Oh, there have been a lot of blowout losses before but never this many stretched over so few games, and it's pretty staggering when you consider the lofty company this proud program used to keep when it ranked among college football's elite.

For perspective, UM once went 10 seasons without five blowout losses (1984-93). Larry Coker had only three in six years before he was fired.

And there’s this: Against teams from major FBS conferences (even including the Big East), UM is 18-16 in Al Golden’s three-plus seasons, and seven of those 16 losses have been my margins of 18 or more. His ACC record is 13-12.

So how do former Canes standouts feel today?

“I’m fed up,” said former Canes and NFL defensive back Duane Starks, now a WQAM analyst. “Maybe I have to get over there and [give] them some pointers. [Louisville] is a mediocre team. What does it say about us?”

Starks isn’t alone; other former Hurricanes reacted angrily on Twitter and elsewhere after Monday’s loss in Louisville.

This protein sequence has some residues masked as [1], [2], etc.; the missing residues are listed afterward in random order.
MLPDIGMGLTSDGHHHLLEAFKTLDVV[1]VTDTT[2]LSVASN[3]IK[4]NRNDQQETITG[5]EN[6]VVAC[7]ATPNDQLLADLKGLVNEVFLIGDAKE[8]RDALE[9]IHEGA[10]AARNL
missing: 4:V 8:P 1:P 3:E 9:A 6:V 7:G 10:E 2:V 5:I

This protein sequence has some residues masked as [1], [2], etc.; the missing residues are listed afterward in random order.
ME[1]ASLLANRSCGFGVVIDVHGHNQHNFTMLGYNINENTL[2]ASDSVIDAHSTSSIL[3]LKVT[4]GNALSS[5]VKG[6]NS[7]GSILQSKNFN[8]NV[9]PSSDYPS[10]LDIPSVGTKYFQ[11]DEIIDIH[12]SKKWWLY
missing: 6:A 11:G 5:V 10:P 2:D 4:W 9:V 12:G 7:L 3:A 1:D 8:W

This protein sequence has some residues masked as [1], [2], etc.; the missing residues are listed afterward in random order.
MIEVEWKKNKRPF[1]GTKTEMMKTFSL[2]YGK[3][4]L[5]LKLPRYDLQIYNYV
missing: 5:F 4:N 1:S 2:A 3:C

Ex-cornerback Phillip Buchanon has nicknamed Golden “Folden” and tweeted: “Folden is not getting the job done as a head coach or special teams coach. Folden’s leadership was always a major issue here….

“So he brings in a few good assistant coaches, but the changes should have come at the coordinator positions. When you have a lot of time to prepare for a game and your approach and adjustments suck, that’s a major problem.”

Former Canes defensive lineman Allen Bailey added: “Has to be some major changes done.”

Several ex-players took issue with the conservative offensive approach.

Packers executive Alonzo Highsmith tweeted: “Gotta play faster on offense and turn the QB loose. You gotta throw the ball downfield!”